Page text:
- The Washington Times - Tuesday, March 30, 2004

ANNAPOLIS — The senator who sponsored a bill that would limit the governor’s power to cut the state budget withdrew his proposal yesterday before a final vote because of lack of support.

“I didn’t have the 29 votes,” said Sen. Patrick J. Hogan, Montgomery Democrat and vice chairman the Senate’s Budget and Taxation Committee. “It was just the same 27 [votes] I had before.”

Earlier this month, Mr. Hogan attempted to pass a constitutional amendment to give the General Assembly more influence on state spending. The bill did not receive the necessary three-fifths majority and was defeated 25-20, with two lawmakers not voting.

Democrats have been trying to curb the budget autonomy of Gov. Robert L. Ehrlich Jr., the first Republican governor in the state in more than 30 years.

The Maryland governorship has maintained complete control over the state budget since 1914.

The General Assembly cannot increase items in the governor’s budget or move money from one program to the other. The amendment would have allowed the House and Senate to do both, but would have prohibited them from increasing the level of spending proposed by the governor. It also would have given the governor veto power over changes made to his budget.

A companion bill has passed the House of Delegates and also is unlikely to become law.

The Senate is poised to approve legislation that would lay the foundation for the state to import Canadian prescription drugs for uninsured Marylanders and state employees.

However, the proposal is tied to getting the permission of federal health officials, who so far have opposed the practice.

With 13 days remaining in the 2004 General Assembly session, Democratic and Republican senators gave the bill preliminary approval with a 37-10 vote. If passed, the bill will go to the House for consideration.

“It’s a fine line between paying your fair share and being a chump,” said Sen. E.J. Pipkin, an Eastern Shore Republican.

He said senior residents in his district do not mind paying fair prices for high-quality U.S. prescriptions, but they now “feel like they’re being taken advantage of.”

Customers of Internet pharmacies in Canada are saving up to 50 percent on their medications.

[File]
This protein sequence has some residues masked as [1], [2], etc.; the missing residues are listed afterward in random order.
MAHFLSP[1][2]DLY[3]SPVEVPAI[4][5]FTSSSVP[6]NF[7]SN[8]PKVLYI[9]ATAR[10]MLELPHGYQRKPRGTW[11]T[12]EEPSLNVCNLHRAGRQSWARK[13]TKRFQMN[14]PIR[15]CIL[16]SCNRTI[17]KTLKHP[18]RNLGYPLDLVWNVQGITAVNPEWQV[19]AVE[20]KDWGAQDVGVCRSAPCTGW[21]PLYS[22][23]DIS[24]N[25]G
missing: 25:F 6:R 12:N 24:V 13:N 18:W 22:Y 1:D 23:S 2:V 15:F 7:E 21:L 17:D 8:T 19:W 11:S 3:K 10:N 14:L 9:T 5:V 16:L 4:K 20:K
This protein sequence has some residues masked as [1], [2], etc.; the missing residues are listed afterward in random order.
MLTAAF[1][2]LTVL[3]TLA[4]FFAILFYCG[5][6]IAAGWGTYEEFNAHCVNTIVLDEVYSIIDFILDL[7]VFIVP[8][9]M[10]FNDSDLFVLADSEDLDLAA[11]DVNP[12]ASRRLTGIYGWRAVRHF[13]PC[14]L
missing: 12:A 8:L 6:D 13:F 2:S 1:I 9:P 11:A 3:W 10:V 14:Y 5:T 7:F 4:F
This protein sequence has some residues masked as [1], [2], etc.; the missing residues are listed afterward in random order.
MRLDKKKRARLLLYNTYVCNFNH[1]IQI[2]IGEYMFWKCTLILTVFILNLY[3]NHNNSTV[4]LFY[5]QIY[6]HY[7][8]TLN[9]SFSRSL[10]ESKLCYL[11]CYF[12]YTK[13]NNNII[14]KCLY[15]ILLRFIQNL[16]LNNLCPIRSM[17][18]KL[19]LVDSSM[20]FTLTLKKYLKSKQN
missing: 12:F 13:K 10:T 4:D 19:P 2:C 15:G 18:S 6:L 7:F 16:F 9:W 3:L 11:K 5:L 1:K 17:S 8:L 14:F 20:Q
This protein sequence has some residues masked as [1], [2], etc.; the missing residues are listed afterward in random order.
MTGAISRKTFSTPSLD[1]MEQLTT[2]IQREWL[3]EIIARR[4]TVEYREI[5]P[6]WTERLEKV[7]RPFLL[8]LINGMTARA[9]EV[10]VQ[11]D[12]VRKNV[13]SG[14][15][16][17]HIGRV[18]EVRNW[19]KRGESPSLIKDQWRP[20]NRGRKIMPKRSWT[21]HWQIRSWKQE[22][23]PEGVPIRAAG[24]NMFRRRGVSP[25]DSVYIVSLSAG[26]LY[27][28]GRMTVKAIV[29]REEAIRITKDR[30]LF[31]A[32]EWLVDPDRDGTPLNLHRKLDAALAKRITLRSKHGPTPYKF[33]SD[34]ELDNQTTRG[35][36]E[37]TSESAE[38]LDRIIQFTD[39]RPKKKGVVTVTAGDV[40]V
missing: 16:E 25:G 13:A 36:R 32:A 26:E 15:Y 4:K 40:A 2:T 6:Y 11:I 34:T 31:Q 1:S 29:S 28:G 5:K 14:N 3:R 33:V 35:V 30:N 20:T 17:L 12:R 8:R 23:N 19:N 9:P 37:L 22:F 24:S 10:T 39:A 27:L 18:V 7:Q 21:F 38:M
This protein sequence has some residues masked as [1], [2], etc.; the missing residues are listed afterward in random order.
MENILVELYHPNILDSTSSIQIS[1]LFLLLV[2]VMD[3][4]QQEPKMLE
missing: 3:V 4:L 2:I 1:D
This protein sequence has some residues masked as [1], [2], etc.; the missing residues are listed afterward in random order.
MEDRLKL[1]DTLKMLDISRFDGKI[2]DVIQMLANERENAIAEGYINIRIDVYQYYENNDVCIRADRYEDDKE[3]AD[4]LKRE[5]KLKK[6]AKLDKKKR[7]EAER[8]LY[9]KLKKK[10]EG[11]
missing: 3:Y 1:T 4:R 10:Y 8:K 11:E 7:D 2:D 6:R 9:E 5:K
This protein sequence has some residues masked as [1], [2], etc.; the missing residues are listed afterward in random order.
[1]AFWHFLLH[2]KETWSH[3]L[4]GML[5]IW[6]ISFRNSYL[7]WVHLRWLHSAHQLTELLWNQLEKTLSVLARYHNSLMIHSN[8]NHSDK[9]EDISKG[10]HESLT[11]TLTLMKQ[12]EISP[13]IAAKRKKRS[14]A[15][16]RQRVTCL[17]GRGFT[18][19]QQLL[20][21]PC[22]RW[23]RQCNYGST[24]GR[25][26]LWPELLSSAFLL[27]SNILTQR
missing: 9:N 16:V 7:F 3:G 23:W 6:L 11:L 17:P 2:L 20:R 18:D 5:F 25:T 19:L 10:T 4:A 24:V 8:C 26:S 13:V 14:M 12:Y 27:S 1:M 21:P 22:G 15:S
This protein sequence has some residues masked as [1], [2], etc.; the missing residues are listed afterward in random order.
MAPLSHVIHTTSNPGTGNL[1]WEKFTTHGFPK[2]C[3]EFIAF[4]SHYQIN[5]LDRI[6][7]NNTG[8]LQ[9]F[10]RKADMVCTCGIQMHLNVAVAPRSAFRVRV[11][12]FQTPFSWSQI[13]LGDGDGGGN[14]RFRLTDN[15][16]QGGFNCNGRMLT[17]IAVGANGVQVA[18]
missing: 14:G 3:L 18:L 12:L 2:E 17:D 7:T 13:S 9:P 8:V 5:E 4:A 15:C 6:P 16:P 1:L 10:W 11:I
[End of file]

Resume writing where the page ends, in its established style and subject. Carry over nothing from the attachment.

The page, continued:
The bill, brought by Sen. Paul G. Pinsky, Prince George’s Democrat, calls for Maryland health officials to ask the federal Food and Drug Administration for permission to start a mail-order prescription-drug program. So far, no other states have been given such a waiver.

“They’re trying to force the issue,” said state Health Secretary Nelson J. Sabatini. “The strategy is — the more kinds of these pressures you apply, the pharmaceutical companies will behave in a socially responsible way.”

Importing drugs into the U.S. is illegal but is becoming a common practice over the Internet. The FDA and the U.S. pharmaceuticals industry are against the practice, saying they cannot guarantee the safety of imported drugs. Supporters argue the industry’s goal is just to keep prices high.

Maryland’s Health Department could lose the $235 million a year it receives from the federal government for Medicaid if the state implements a program without FDA’s permission, state health officials say.

Senators who support the legislation said the state has a responsibility to start a mail-order pharmacy as soon as federal health officials give permission.

The new Medicare prescription-drug law mandated that President Bush’s administration gives Congress a report by Dec. 1 on whether and how drugs could be safely imported.

“I don’t want to be first in line, if I cannot guarantee the safety of my constituents,” said Mr. Hogan, who voted against the legislation. “I ask that we not do anything rash and foolish.”

Those eligible for the Canadian Mail Order Plan would be employees and retirees on the state insurance plan, Medicaid recipients, people without health insurance or prescription-drug coverage, and low-income Marylanders who qualify for state assistance with medical bills and prescription drugs.

This article is based in part on wire service reports.

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